Thank you! Maybe it's just my part of the world, and the fact that I keep quiet about being a pre-med, but after about 10 minutes of knowing someone they (almost always) launch into a diatribe about something medical: how doctors are useless or how the medical profession is a joke. It sounds ridiculous, but sometimes I feel a little persecuted just for wanting to be a doctor! I think that throwing in these ubiquitous media images of brilliant, seat-of-their-pants diagnosing, oversexed, and fantastically rich doctors isn't helping us very much, particularly if it's drawing more people to this profession for all the wrong reasons. I know everyone trying to get into medical school says they desperately want to help people, but let's face facts here: there ARE a lot of people already in the medical profession for all the wrong reasons. I'm all for making people understand that doctors aren't just arrogant, perscription-happy bastards, but is this the best way? I agree that we do need heroes, but also medical students need average-joe heroes, I think. Atul Gawande is a prime example. (although he is incredibly intelligent and I feel I'm doing a disservice by calling him average) He is brilliant, and I'm sure a wonderful doctor, but he also acknowledges that putting it all on the line (hospital drama staple) has some serious consequences requires some reflection on what has been right and wrong. We do need heroes (although it's a grossly overused word nowadays), but we also have to see doctors as human, not the equivalent of savior-or-devil that is common among those without an inside perspective on the medical profession. There is no need to demonize someone, painting them as a mass murderer when they're just overworked and tired. Similarly, we shouldn't be encouraging people who make snap, uninformed diagnoses. Where is our comfortable middle?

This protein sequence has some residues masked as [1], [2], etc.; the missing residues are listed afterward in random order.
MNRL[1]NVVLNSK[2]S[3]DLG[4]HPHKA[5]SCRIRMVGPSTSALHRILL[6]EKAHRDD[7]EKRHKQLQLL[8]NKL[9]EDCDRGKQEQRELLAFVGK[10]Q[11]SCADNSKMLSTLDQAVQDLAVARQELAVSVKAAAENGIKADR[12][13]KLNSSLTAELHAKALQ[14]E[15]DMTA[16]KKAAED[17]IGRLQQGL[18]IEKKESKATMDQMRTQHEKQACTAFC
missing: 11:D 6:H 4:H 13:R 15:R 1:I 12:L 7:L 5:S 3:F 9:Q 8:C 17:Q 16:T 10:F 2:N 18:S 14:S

Posted by: A | May 25, 2007 12:24:02 PM

There are many heroes I have known over the years. One that really stands out in my mind is Dr. L. Heck of rheumatology at University of Alabama in Birmingham. He is always kind and gentle and thinking of making things better for suffering patients, and he taught me to do joint injections to help others as well. Thanks, Dr. Heck.